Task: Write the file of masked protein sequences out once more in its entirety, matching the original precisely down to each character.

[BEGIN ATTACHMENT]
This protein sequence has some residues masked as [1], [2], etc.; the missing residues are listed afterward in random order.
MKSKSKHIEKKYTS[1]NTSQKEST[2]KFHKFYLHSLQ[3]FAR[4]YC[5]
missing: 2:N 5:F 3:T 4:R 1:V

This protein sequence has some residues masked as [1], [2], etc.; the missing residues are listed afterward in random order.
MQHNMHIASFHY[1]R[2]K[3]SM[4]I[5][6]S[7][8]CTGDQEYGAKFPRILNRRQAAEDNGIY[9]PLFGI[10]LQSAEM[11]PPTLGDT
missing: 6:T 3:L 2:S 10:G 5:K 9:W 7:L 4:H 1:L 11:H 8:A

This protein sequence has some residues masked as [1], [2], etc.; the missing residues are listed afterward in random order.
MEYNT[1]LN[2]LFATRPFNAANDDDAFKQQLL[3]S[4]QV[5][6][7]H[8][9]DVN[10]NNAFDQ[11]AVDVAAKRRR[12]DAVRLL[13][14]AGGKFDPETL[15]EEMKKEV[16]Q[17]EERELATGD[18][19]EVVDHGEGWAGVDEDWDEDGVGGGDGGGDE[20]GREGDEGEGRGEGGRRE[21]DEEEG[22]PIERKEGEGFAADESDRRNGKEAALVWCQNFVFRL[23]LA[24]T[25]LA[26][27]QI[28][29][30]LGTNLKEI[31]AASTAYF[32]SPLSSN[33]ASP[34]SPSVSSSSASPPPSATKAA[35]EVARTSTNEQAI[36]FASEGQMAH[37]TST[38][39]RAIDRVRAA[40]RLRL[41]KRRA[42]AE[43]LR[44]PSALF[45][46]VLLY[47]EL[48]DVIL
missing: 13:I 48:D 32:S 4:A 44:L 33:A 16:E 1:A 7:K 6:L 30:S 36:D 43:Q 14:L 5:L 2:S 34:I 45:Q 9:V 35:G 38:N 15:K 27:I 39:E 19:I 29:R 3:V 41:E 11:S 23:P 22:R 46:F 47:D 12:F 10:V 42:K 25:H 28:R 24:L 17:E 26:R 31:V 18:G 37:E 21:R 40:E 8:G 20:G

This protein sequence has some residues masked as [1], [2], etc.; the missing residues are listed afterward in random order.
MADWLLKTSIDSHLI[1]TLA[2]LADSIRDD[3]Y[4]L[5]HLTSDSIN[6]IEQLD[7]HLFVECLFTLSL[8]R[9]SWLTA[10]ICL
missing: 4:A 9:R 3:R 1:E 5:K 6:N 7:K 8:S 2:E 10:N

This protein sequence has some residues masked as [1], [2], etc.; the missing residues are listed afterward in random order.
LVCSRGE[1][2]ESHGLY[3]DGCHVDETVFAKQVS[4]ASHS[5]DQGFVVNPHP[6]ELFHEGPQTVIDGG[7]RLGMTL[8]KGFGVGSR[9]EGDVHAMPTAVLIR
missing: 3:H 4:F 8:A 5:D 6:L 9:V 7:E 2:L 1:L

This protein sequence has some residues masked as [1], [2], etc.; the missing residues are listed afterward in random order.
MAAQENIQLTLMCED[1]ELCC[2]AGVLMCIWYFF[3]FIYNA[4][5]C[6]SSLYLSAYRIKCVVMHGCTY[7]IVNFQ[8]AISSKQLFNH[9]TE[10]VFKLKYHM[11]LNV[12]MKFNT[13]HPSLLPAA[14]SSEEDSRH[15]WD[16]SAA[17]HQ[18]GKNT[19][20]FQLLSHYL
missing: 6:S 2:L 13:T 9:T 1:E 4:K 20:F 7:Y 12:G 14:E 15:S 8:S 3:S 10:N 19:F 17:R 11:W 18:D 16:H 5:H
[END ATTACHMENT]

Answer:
This protein sequence has some residues masked as [1], [2], etc.; the missing residues are listed afterward in random order.
MKSKSKHIEKKYTS[1]NTSQKEST[2]KFHKFYLHSLQ[3]FAR[4]YC[5]
missing: 2:N 5:F 3:T 4:R 1:V

This protein sequence has some residues masked as [1], [2], etc.; the missing residues are listed afterward in random order.
MQHNMHIASFHY[1]R[2]K[3]SM[4]I[5][6]S[7][8]CTGDQEYGAKFPRILNRRQAAEDNGIY[9]PLFGI[10]LQSAEM[11]PPTLGDT
missing: 6:T 3:L 2:S 10:G 5:K 9:W 7:L 4:H 1:L 11:H 8:A

This protein sequence has some residues masked as [1], [2], etc.; the missing residues are listed afterward in random order.
MEYNT[1]LN[2]LFATRPFNAANDDDAFKQQLL[3]S[4]QV[5][6][7]H[8][9]DVN[10]NNAFDQ[11]AVDVAAKRRR[12]DAVRLL[13][14]AGGKFDPETL[15]EEMKKEV[16]Q[17]EERELATGD[18][19]EVVDHGEGWAGVDEDWDEDGVGGGDGGGDE[20]GREGDEGEGRGEGGRRE[21]DEEEG[22]PIERKEGEGFAADESDRRNGKEAALVWCQNFVFRL[23]LA[24]T[25]LA[26][27]QI[28][29][30]LGTNLKEI[31]AASTAYF[32]SPLSSN[33]ASP[34]SPSVSSSSASPPPSATKAA[35]EVARTSTNEQAI[36]FASEGQMAH[37]TST[38][39]RAIDRVRAA[40]RLRL[41]KRRA[42]AE[43]LR[44]PSALF[45][46]VLLY[47]EL[48]DVIL
missing: 13:I 48:D 32:S 4:A 44:L 33:A 16:E 1:A 7:K 6:L 30:S 36:D 43:Q 14:L 5:L 2:S 34:I 45:Q 9:V 35:G 38:N 15:K 27:I 39:E 19:I 29:R 3:V 41:E 11:S 23:P 22:R 46:F 47:D 12:F 10:V 42:K 25:H 28:R 24:L 17:E 26:R 31:V 18:G 37:E 21:R 40:E 8:G 20:G

This protein sequence has some residues masked as [1], [2], etc.; the missing residues are listed afterward in random order.
MADWLLKTSIDSHLI[1]TLA[2]LADSIRDD[3]Y[4]L[5]HLTSDSIN[6]IEQLD[7]HLFVECLFTLSL[8]R[9]SWLTA[10]ICL
missing: 4:A 9:R 3:R 1:E 5:K 6:N 7:K 8:S 2:E 10:N

This protein sequence has some residues masked as [1], [2], etc.; the missing residues are listed afterward in random order.
LVCSRGE[1][2]ESHGLY[3]DGCHVDETVFAKQVS[4]ASHS[5]DQGFVVNPHP[6]ELFHEGPQTVIDGG[7]RLGMTL[8]KGFGVGSR[9]EGDVHAMPTAVLIR
missing: 3:H 4:F 8:A 5:D 6:L 9:V 7:E 2:L 1:L

This protein sequence has some residues masked as [1], [2], etc.; the missing residues are listed afterward in random order.
MAAQENIQLTLMCED[1]ELCC[2]AGVLMCIWYFF[3]FIYNA[4][5]C[6]SSLYLSAYRIKCVVMHGCTY[7]IVNFQ[8]AISSKQLFNH[9]TE[10]VFKLKYHM[11]LNV[12]MKFNT[13]HPSLLPAA[14]SSEEDSRH[15]WD[16]SAA[17]HQ[18]GKNT[19][20]FQLLSHYL
missing: 6:S 2:L 13:T 9:T 1:E 4:K 20:F 7:Y 12:G 14:E 15:S 8:S 3:S 10:N 19:F 17:R 11:W 18:D 16:H 5:H